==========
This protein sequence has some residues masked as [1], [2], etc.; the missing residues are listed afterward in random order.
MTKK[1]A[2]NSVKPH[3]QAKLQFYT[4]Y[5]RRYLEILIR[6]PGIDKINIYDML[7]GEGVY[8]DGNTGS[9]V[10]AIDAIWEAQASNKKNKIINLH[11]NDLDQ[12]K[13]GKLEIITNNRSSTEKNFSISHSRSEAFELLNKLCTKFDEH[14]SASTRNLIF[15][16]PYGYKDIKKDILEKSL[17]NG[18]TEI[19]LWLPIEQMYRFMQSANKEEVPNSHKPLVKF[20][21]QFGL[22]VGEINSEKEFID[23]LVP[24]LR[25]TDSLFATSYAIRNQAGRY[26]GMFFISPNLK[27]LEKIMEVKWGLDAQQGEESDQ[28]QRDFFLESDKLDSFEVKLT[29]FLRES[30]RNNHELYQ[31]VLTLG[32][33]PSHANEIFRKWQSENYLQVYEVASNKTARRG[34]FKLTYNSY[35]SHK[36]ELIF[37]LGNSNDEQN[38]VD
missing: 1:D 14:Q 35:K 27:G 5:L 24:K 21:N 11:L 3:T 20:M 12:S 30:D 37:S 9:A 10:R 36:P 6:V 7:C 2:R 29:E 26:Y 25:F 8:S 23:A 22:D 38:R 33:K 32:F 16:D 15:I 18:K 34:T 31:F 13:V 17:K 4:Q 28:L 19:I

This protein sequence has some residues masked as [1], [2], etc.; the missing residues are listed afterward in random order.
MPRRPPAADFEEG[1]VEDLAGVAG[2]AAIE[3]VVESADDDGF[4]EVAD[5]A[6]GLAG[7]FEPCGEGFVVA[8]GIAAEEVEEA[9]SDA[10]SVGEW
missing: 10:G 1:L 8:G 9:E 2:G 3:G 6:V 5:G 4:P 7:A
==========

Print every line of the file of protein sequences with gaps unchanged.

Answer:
This protein sequence has some residues masked as [1], [2], etc.; the missing residues are listed afterward in random order.
MTKK[1]A[2]NSVKPH[3]QAKLQFYT[4]Y[5]RRYLEILIR[6]PGIDKINIYDML[7]GEGVY[8]DGNTGS[9]V[10]AIDAIWEAQASNKKNKIINLH[11]NDLDQ[12]K[13]GKLEIITNNRSSTEKNFSISHSRSEAFELLNKLCTKFDEH[14]SASTRNLIF[15][16]PYGYKDIKKDILEKSL[17]NG[18]TEI[19]LWLPIEQMYRFMQSANKEEVPNSHKPLVKF[20][21]QFGL[22]VGEINSEKEFID[23]LVP[24]LR[25]TDSLFATSYAIRNQAGRY[26]GMFFISPNLK[27]LEKIMEVKWGLDAQQGEESDQ[28]QRDFFLESDKLDSFEVKLT[29]FLRES[30]RNNHELYQ[31]VLTLG[32][33]PSHANEIFRKWQSENYLQVYEVASNKTARRG[34]FKLTYNSY[35]SHK[36]ELIF[37]LGNSNDEQN[38]VD
missing: 1:D 14:Q 35:K 27:G 5:L 24:K 21:N 11:L 3:T 20:M 12:S 30:D 37:S 9:A 10:R 36:P 6:V 7:C 2:R 29:E 26:Y 25:F 8:S 23:A 22:D 38:R 33:K 32:F 16:D 15:I 18:K 34:T 31:F 13:V 17:K 4:Q 28:L 19:I

This protein sequence has some residues masked as [1], [2], etc.; the missing residues are listed afterward in random order.
MPRRPPAADFEEG[1]VEDLAGVAG[2]AAIE[3]VVESADDDGF[4]EVAD[5]A[6]GLAG[7]FEPCGEGFVVA[8]GIAAEEVEEA[9]SDA[10]SVGEW
missing: 10:G 1:L 8:G 9:E 2:G 3:G 6:V 5:G 4:P 7:A